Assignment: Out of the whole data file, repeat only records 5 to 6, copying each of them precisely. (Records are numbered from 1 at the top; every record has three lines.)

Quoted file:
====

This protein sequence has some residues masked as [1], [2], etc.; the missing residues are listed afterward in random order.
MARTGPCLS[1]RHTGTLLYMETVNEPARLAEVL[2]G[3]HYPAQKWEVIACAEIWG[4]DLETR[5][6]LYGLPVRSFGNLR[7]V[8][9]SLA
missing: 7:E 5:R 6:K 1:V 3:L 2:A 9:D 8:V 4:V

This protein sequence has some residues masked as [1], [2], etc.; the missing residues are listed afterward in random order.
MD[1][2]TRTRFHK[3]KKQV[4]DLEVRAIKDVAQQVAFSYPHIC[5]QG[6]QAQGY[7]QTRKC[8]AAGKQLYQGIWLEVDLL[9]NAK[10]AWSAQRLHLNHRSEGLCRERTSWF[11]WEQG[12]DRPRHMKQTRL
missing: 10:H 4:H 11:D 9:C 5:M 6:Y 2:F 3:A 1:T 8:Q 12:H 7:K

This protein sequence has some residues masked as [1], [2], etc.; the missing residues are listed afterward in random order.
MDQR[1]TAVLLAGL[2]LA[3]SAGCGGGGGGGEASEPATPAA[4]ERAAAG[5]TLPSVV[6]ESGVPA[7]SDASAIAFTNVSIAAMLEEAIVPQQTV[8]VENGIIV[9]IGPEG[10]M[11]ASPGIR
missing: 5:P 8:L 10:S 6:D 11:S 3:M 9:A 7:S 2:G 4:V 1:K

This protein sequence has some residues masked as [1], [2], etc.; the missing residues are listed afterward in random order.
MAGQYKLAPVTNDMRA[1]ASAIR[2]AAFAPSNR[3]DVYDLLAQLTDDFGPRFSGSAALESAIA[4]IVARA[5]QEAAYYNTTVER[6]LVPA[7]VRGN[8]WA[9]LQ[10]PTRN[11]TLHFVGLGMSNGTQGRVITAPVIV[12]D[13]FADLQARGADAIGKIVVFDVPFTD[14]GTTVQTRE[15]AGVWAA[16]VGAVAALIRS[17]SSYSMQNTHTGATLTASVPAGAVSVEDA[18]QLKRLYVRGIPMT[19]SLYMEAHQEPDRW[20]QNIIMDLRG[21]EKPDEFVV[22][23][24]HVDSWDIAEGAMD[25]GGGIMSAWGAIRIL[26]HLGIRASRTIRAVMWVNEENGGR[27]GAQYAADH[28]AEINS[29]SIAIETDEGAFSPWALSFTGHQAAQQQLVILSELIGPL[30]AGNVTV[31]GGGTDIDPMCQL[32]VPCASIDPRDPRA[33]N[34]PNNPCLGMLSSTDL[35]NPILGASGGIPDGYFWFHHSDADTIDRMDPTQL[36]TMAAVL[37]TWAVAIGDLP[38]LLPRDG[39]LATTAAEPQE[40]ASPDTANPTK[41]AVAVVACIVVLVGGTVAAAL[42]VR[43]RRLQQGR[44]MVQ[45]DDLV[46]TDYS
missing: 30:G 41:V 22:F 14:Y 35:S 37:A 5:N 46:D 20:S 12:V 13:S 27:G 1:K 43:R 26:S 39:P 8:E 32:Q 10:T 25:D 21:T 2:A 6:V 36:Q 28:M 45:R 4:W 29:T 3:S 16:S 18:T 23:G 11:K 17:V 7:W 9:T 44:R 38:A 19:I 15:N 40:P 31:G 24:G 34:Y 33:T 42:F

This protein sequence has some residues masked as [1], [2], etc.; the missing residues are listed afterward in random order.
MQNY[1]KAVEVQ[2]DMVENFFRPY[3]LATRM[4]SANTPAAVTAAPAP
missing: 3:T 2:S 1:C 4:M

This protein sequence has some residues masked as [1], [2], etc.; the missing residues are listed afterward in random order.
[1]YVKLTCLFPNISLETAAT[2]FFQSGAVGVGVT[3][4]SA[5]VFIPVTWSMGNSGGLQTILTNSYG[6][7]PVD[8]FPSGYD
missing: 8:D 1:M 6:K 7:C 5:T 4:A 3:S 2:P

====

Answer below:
This protein sequence has some residues masked as [1], [2], etc.; the missing residues are listed afterward in random order.
MQNY[1]KAVEVQ[2]DMVENFFRPY[3]LATRM[4]SANTPAAVTAAPAP
missing: 3:T 2:S 1:C 4:M

This protein sequence has some residues masked as [1], [2], etc.; the missing residues are listed afterward in random order.
[1]YVKLTCLFPNISLETAAT[2]FFQSGAVGVGVT[3][4]SA[5]VFIPVTWSMGNSGGLQTILTNSYG[6][7]PVD[8]FPSGYD
missing: 8:D 1:M 6:K 7:C 5:T 4:A 3:S 2:P